Originally Posted by godofcoffee
As somebody with a CS degree who decided to go to law school, I think it just depends on what you're interested in: programming and legal work can be interesting in different ways.
I also think that so long as you're comfortable accumulating tonnes of debt, law school can sometimes be a better financial proposition in the long run and a more secure job (it's non-outsourcable because of regulations,
and the learning curve is much longer than in programming).
You also get to wear suits a lot more often.
While this is currently the case I do not believe it will be so for very long. I practice a lot in criminal defense and I already see the effects that video-conferencing can have on court proceedings. Everything except for trial so far can be conducted via video conference and I've seen defendants at prisons be conferenced in, as well as attorneys in other areas of the state be conferenced in for many court appearances. It is even more so in other fields. Depositions can be taken by video conference. Documents can be prepared at a distance and emailed in, with many courts now opening up to electronic filing. Again, aside from actual trial work I do not see any other aspect of the legal practice that cannot be done at a distance.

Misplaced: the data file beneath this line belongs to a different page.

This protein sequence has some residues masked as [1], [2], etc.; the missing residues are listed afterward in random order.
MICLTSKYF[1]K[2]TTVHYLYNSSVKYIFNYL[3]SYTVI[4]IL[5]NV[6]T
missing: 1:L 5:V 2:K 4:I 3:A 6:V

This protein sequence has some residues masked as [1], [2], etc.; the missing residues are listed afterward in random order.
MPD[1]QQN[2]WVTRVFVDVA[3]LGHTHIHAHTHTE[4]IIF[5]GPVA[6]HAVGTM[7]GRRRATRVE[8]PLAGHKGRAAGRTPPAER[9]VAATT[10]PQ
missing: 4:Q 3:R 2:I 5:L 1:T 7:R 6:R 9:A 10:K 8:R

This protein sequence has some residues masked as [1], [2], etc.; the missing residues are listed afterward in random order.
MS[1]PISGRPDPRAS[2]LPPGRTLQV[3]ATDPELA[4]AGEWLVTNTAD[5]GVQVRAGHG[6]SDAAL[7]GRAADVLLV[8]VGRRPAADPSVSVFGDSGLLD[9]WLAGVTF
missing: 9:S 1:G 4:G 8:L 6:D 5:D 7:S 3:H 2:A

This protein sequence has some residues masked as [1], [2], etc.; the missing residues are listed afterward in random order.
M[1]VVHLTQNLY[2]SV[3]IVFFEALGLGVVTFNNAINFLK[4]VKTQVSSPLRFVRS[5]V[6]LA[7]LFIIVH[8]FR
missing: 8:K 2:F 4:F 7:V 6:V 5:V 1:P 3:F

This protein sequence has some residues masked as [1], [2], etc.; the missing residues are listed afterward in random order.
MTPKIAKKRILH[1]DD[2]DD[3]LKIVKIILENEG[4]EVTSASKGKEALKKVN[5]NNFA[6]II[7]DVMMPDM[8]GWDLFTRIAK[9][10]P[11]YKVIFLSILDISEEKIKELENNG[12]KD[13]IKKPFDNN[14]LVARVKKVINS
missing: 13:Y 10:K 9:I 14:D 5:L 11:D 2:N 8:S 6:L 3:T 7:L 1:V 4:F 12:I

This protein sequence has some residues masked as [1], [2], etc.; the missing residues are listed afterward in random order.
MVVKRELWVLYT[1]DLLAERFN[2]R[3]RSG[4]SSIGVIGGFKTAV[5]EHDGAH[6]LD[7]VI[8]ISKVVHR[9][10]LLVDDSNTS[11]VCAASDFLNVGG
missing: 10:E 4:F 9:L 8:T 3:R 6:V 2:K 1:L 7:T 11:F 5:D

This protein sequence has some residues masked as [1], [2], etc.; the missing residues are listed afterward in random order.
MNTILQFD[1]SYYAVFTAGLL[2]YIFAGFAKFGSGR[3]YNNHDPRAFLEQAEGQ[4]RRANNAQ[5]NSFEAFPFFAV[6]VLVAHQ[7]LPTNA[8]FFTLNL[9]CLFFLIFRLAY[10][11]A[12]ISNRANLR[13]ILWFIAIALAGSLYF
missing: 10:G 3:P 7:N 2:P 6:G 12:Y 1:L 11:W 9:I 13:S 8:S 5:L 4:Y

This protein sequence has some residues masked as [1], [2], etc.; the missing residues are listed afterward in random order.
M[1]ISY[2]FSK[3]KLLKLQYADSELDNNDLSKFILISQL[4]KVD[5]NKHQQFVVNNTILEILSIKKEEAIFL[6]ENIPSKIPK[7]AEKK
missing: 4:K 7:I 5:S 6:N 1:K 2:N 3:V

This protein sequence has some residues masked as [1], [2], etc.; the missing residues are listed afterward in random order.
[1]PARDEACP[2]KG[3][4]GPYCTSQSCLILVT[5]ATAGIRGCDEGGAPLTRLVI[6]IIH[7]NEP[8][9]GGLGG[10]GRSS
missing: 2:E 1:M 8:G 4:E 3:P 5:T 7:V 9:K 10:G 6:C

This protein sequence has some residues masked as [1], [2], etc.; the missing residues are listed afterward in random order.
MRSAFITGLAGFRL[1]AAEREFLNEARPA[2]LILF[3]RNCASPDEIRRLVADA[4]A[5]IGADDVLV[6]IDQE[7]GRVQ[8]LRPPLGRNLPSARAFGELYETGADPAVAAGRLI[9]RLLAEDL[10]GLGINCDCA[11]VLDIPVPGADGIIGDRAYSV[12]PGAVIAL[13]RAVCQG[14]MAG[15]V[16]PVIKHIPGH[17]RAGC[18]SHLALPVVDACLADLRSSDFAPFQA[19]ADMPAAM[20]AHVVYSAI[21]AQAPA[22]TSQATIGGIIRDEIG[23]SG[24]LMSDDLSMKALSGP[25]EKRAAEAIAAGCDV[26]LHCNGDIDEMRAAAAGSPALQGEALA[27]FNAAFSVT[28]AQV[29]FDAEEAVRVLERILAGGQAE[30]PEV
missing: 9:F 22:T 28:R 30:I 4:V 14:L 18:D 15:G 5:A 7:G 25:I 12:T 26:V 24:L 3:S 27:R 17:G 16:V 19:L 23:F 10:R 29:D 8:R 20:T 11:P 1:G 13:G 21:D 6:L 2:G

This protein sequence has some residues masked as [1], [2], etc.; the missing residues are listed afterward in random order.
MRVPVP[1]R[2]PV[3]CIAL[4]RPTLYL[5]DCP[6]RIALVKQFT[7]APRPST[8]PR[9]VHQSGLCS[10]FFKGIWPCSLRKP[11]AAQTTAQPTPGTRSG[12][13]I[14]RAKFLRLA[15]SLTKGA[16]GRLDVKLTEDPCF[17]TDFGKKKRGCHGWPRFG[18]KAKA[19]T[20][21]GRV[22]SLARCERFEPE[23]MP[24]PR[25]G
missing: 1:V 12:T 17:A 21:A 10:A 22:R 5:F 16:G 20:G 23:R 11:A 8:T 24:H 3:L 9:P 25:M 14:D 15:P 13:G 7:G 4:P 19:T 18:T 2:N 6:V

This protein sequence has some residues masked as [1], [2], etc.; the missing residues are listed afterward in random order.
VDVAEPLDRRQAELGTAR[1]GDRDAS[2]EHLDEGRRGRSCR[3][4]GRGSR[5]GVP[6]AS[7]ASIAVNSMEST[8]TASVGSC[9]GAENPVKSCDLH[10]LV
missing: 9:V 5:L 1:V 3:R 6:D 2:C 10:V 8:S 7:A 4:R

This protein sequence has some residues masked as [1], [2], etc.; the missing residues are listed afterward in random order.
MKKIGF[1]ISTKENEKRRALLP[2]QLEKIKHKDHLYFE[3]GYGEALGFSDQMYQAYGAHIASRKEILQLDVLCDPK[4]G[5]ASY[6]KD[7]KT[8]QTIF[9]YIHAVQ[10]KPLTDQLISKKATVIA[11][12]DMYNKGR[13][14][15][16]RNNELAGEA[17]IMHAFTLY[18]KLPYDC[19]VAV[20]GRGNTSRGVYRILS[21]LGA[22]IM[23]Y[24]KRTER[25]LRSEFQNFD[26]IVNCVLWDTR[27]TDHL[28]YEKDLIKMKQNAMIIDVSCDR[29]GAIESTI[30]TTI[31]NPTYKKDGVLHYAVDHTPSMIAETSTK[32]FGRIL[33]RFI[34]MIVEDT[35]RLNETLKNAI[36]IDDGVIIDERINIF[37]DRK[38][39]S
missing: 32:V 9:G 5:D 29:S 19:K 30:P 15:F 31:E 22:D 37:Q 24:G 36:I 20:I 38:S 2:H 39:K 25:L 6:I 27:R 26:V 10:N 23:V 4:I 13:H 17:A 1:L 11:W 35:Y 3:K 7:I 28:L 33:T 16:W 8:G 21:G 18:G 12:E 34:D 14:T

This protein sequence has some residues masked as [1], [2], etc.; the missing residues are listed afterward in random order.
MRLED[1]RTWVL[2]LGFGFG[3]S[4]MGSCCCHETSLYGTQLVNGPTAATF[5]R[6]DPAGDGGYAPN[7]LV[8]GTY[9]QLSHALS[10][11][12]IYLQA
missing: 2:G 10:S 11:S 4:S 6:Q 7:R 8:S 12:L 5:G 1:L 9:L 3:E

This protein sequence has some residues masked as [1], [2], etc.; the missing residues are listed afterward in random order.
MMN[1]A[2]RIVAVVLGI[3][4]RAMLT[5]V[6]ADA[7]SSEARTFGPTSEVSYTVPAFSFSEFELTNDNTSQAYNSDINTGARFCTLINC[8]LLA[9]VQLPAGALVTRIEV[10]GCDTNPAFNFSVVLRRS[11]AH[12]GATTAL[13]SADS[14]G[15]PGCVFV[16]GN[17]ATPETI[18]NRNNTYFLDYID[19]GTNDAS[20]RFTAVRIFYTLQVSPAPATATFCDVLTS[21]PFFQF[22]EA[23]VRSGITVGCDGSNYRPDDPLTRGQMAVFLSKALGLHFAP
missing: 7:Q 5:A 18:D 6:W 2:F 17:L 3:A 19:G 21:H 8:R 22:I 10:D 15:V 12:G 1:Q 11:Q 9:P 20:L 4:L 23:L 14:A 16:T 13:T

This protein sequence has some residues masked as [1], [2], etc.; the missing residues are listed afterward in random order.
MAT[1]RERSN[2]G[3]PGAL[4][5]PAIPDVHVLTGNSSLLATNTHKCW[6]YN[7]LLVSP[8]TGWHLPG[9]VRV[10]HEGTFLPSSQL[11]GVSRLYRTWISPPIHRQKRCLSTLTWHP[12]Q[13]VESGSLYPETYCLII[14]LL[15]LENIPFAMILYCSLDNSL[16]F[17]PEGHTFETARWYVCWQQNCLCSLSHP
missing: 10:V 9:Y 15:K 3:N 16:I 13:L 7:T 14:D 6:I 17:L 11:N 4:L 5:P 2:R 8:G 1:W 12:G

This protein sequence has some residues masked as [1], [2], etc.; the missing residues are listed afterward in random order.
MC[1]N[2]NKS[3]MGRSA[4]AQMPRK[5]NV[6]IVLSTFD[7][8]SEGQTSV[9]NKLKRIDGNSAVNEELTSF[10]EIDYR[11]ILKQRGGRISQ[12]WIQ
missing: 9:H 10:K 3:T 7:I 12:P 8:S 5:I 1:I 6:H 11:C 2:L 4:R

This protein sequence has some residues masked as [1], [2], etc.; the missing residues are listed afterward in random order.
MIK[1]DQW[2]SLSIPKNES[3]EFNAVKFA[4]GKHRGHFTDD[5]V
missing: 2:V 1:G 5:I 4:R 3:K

It's true that many jurisdictions require a practicing attorney have an office in the jurisdiction, but that doesn't mean the lawyer has to actually work in that office. He or she can maintain it as a satellite office staffed with just a secretary.
I foresee not long in the future (10 years or so) that a lot of legal work will be outsourced. If customer service can be outsourced to India there's no reason attorneys can't either. Have the foreign worker go to Thomas Cooley School of Law, which will no doubt begin to offer a distance learning option, then have them pass the bar in Wisconsin or Iowa and transfer in to other states. It will be a process, but I don't see things improving for the attorney occupation in the near future.
Until fully realistic holograms are on the market I suspect trial work will still exist for domestic lawyers; but anything that can be done without setting foot in court will be. People want cheaper legal services and it's just a matter of time until we outsource every job in the whole country.